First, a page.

19. The Munchies
Everything you eat and drink can affect your mood. Chocolate, fish, and tea are all known for boosting levels of happiness.
18. Of Course They Do
Vegans report that they feel much happier with their lives overall when they eat a meat and dairy-free diet, compared to when they ate animal products and processed foods.
17. Ticked Off
It takes a lot for people to admit when they are angry, especially in their close relationships. People associate “anger” with violence. However, there is a difference between “anger” and “aggression”. For example, anger is the feeling you get when you’re boiling from annoyance or injustice. Aggression is best described in an example i.e. road rage. When someone is cut off on the highway, and the aggressive driver decides to tailgate the other driver as a kind of revenge, and it is considered a form of aggression.
16. Physical Manifestation
Emotions aren’t just in your head. Too much anger and stress can actually damage your body. High blood pressure is associated with living a stressful life.
Jealousy stems from unhappiness. Rather than letting jealousy take over your emotions, it’s best to ask yourself “why” you feel that way, and work on your own goals.
14. Get Off My Man!
There is a stereotype that women get jealous easily, and ex-girlfriends are often labeled as “crazy”. However, a study proved that men and women get jealous equally.
13. Feeling the Future
A study by Columbia University revealed that people who trust their intuition or “gut feeling” are more accurate when predicting the outcome of a situation. They gave them arbitrary things to predict, like the outcome of the Super Bowl or the winner of American Idol. The people who honed their intuition scored far higher than the others. They call this phenomenon the “Emotional Oracle Effect”.
12. Sticks and Stones
Emotional abuse is a lot like brainwashing. This is consistently making someone feel bad about themselves with name-calling, belittling accomplishments, yelling, name-calling, etc. When the recipient of this emotional abuse hears these words enough times, they begin to actually believe it, and it may lead to serious self-esteem issues and depression.
11. Fake it til You Make It
The phrase “dress for success” isn’t just for job interviews. The clothes you wear can affect your mood, and express the way you feel about yourself. Studies have shown that happy women are more likely to dress up, while depressed women are more likely to go out wearing sweatpants and a baggy t-shirt. Studies have also shown that people who dress well feel better about themselves and are generally happier.
10. Feel the Rainbow
Different colors can trigger different emotional responses, so people should keep that in mind when picking a paint color for their room. Shades of blue are supposed to be calming, while a color like bright orange encourages happiness and creativity.
Humans are the only animals who express shock and surprise by their mouths dropping open.
8. The Hidden Truth
If have seen your friend or family member show a glimmer of disappointment before quickly smiling and saying they love the present you gave them, that person showed you a “micro-expression”. For a split second, people usually reveal their true feelings before calculating what an appropriate emotional response should be. Other examples of micro-expressions could be hand gestures or postures that reveal someone’s inner emotions.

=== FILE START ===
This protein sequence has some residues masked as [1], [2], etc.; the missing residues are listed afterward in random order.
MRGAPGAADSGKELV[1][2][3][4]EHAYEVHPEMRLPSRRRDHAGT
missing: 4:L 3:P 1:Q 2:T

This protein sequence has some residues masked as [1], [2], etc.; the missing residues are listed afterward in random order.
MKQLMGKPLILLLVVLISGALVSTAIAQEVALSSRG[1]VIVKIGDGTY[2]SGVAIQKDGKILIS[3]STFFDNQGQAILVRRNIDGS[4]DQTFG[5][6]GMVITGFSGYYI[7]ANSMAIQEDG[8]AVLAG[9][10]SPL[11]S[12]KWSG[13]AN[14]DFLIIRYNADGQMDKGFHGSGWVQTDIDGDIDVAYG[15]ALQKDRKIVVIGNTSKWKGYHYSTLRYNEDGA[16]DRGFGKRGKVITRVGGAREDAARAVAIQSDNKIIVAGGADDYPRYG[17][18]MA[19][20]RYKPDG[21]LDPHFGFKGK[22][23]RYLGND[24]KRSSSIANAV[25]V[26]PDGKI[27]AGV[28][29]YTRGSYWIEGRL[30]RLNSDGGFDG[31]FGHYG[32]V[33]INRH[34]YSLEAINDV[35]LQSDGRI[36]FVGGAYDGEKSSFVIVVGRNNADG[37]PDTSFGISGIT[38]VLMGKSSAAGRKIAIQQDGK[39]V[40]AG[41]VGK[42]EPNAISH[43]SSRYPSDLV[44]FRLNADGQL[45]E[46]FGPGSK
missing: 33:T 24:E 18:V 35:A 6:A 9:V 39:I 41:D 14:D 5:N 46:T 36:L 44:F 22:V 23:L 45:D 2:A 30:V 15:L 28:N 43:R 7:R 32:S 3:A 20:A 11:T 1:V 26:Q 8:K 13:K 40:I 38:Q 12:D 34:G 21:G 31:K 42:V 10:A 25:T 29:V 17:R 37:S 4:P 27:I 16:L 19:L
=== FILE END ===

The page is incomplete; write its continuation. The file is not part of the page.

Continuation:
7. Parenting is Hard
Studies have shown that mothers are far less tolerant of their young boys crying, getting upset, complaining, and whining than they are for their girls. This comes from the concepts of gender norms. Without even realizing it, mothers have been proven to step in to ensure their sons do not express their emotions in that way, while the same mother may simply ignore that behavior with their daughters, because it’s “normal” for girls. In fact, it’s normal for all kids.
6. Down Deep
Women are more likely to actually express how they feel out loud, while men typically keep their emotions buried deep inside. In reality, both men and women feel the same level of emotions. They were just raised to express it differently in many cases.
5. Friends Matter
Your emotions are influenced by the people around you. If everyone around you is sad, you will feel sadness, too. If everyone is happy and excited, that is infectious, and makes others happy as well. This is why it is important to escape toxic environments, especially if people in your surroundings are aggressive and violent.
4. Fight or Flight
People process fear differently. There are ones who want to run away from danger, and others who want to investigate. The latter are usually the ones to become detectives, soldiers, and police officers.
Younger people feel happy when they get excited about something, whereas older people are more able to feel happy in an overall sense of peace.
2. Step Off, Bro
The top source of jealousy in people’s lives comes from your brothers and sisters. Anyone with siblings can understand how rivalry between them can sometimes lead to intense feelings.
1.Brain Built for a Happy Ever After
According to a researcher named Barbara Fredrickson from the University of North Carolina, the romantic concept of “true love” in society is flawed. She claims that the affectionate part of love can be felt for pretty much anyone during small moments of admiration and respect. The major difference is when people enter a relationship. During sex, chemicals called oxytocin and vasopressin are released in the brain, which make people fall in love. However, some people have more receptors to these chemicals than others. So- the people who have more oxytocin receptors are more likely to stay in a long-term relationship.
Want to tell us to write facts on a topic? We’re always looking for your input! Please reach out to us to let us know what you’re interested in reading. Your suggestions can be as general or specific as you like, from “Life” to “Compact Cars and Trucks” to “A Subspecies of Capybara Called Hydrochoerus Isthmius.” We’ll get our writers on it because we want to create articles on the topics you’re interested in. Please submit feedback to [email protected]. Thanks for your time!
Want to get paid to write articles for us? We also have a Loyal Contributor Program, where our beloved users can create content for Factinate in a Word Document format. If we publish your articles on www.factinate.com, we will happily pay you for your time and effort. Our Loyal Contributor program is a vehicle for infusing our readers’ passion into our content. Please reach out to us for more details, style guidelines, and compensation information at [email protected]. Thanks for your interest!
Do you question the accuracy of a fact you just read? At Factinate, we’re dedicated to getting things right. Our credibility is the turbo-charged engine of our success. We want our readers to trust us. Our editors are instructed to fact check thoroughly, including finding at least three references for each fact. However, despite our best efforts, we sometimes miss the mark. When we do, we depend on our loyal, helpful readers to point out how we can do better. Please let us know if a fact we’ve published is inaccurate (or even if you just suspect it’s inaccurate) by reaching out to us at [email protected]. Thanks for your help!
The Factinate team